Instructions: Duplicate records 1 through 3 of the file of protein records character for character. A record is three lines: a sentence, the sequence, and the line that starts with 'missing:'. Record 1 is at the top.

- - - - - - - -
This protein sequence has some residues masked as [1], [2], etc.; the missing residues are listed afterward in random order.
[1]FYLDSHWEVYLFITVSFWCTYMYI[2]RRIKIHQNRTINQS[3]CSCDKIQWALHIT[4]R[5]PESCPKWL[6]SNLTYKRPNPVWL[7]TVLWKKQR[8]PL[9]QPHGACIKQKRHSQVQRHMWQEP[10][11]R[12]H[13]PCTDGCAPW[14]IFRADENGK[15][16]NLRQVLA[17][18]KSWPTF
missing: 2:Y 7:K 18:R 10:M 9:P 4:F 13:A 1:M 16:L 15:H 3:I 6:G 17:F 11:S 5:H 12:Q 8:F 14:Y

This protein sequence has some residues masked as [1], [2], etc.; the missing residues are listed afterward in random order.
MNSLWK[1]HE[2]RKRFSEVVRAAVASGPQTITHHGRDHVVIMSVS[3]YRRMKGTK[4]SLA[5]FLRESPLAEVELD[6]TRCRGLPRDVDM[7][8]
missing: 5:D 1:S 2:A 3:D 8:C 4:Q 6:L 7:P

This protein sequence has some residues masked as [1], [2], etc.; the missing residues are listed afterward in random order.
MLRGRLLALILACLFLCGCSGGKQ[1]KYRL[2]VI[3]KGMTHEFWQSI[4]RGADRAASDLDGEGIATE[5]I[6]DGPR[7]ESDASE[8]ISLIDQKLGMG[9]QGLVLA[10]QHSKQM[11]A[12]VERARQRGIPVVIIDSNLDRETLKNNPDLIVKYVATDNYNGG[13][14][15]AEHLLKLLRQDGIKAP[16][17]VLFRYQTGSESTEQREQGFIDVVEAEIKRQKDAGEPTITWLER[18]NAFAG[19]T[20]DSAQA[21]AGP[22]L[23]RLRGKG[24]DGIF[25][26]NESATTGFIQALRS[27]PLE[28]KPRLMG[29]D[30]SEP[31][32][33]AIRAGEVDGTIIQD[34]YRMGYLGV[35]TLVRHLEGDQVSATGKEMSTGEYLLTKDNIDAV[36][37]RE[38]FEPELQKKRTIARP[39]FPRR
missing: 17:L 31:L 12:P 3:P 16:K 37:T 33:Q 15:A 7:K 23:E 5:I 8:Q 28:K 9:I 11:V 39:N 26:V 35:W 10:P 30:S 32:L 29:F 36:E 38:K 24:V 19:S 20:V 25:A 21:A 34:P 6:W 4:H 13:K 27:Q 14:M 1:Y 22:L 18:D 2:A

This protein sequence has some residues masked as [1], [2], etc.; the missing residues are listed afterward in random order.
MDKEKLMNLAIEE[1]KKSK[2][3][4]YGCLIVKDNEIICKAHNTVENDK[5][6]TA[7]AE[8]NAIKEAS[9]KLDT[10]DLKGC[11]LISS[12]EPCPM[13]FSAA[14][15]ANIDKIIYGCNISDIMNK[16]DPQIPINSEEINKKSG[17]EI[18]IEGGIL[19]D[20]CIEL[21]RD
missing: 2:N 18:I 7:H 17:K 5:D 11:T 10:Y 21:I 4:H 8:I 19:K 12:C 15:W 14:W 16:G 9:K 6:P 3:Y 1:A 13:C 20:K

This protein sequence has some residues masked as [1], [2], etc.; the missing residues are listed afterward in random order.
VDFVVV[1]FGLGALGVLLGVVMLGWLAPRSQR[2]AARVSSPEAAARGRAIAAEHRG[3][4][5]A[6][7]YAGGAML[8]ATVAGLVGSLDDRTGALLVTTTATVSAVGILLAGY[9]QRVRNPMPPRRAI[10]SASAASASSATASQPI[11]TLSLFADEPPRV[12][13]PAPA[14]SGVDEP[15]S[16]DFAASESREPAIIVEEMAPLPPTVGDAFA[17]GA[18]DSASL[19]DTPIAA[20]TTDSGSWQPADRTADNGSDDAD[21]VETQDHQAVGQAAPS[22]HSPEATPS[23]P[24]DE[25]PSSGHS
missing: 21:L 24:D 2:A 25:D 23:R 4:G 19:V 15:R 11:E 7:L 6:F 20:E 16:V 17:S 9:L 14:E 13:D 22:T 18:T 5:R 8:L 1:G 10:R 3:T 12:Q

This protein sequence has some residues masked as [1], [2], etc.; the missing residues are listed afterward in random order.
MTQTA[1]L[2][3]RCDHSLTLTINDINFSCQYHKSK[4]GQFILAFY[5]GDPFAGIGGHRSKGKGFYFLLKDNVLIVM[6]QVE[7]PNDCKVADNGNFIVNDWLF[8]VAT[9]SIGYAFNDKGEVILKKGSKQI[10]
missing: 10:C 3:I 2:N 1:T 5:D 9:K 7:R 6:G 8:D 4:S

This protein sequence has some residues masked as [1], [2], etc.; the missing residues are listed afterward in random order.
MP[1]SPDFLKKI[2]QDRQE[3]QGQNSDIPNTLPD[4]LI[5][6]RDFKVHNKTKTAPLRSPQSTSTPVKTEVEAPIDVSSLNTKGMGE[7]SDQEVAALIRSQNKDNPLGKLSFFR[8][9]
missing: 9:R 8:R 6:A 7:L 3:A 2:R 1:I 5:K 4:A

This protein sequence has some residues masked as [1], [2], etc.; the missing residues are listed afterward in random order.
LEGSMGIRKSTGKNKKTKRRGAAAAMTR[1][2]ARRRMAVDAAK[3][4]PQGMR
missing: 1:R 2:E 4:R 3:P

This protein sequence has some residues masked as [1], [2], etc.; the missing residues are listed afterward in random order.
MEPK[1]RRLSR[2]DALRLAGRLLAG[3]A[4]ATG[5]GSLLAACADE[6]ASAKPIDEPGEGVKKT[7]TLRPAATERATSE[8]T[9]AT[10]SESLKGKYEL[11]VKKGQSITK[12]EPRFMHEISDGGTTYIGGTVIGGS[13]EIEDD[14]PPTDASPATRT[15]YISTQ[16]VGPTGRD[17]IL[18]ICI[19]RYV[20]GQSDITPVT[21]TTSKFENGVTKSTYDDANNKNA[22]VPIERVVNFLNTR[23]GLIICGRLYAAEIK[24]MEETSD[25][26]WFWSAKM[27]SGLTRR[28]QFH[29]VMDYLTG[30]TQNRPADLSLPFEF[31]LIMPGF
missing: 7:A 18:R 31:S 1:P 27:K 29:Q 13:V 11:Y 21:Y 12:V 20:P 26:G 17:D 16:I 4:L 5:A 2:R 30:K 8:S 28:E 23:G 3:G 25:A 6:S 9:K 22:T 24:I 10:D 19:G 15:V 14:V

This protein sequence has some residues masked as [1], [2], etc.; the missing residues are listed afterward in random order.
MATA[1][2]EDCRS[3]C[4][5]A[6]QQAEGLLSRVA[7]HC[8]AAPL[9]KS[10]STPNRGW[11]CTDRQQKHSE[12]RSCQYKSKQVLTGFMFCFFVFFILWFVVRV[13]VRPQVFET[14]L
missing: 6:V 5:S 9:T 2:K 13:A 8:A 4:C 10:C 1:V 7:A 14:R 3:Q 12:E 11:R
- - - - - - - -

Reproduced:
This protein sequence has some residues masked as [1], [2], etc.; the missing residues are listed afterward in random order.
[1]FYLDSHWEVYLFITVSFWCTYMYI[2]RRIKIHQNRTINQS[3]CSCDKIQWALHIT[4]R[5]PESCPKWL[6]SNLTYKRPNPVWL[7]TVLWKKQR[8]PL[9]QPHGACIKQKRHSQVQRHMWQEP[10][11]R[12]H[13]PCTDGCAPW[14]IFRADENGK[15][16]NLRQVLA[17][18]KSWPTF
missing: 2:Y 7:K 18:R 10:M 9:P 4:F 13:A 1:M 16:L 15:H 3:I 6:G 17:F 11:S 5:H 12:Q 8:F 14:Y

This protein sequence has some residues masked as [1], [2], etc.; the missing residues are listed afterward in random order.
MNSLWK[1]HE[2]RKRFSEVVRAAVASGPQTITHHGRDHVVIMSVS[3]YRRMKGTK[4]SLA[5]FLRESPLAEVELD[6]TRCRGLPRDVDM[7][8]
missing: 5:D 1:S 2:A 3:D 8:C 4:Q 6:L 7:P

This protein sequence has some residues masked as [1], [2], etc.; the missing residues are listed afterward in random order.
MLRGRLLALILACLFLCGCSGGKQ[1]KYRL[2]VI[3]KGMTHEFWQSI[4]RGADRAASDLDGEGIATE[5]I[6]DGPR[7]ESDASE[8]ISLIDQKLGMG[9]QGLVLA[10]QHSKQM[11]A[12]VERARQRGIPVVIIDSNLDRETLKNNPDLIVKYVATDNYNGG[13][14][15]AEHLLKLLRQDGIKAP[16][17]VLFRYQTGSESTEQREQGFIDVVEAEIKRQKDAGEPTITWLER[18]NAFAG[19]T[20]DSAQA[21]AGP[22]L[23]RLRGKG[24]DGIF[25][26]NESATTGFIQALRS[27]PLE[28]KPRLMG[29]D[30]SEP[31][32][33]AIRAGEVDGTIIQD[34]YRMGYLGV[35]TLVRHLEGDQVSATGKEMSTGEYLLTKDNIDAV[36][37]RE[38]FEPELQKKRTIARP[39]FPRR
missing: 17:L 31:L 12:P 3:P 16:K 37:T 33:Q 15:A 7:K 23:E 5:I 8:Q 28:K 9:I 11:V 39:N 26:V 35:W 10:P 30:S 32:L 29:F 36:E 38:K 24:V 19:S 20:V 25:A 21:A 34:P 6:W 4:H 13:K 27:Q 14:M 1:Y 22:L 18:D 2:A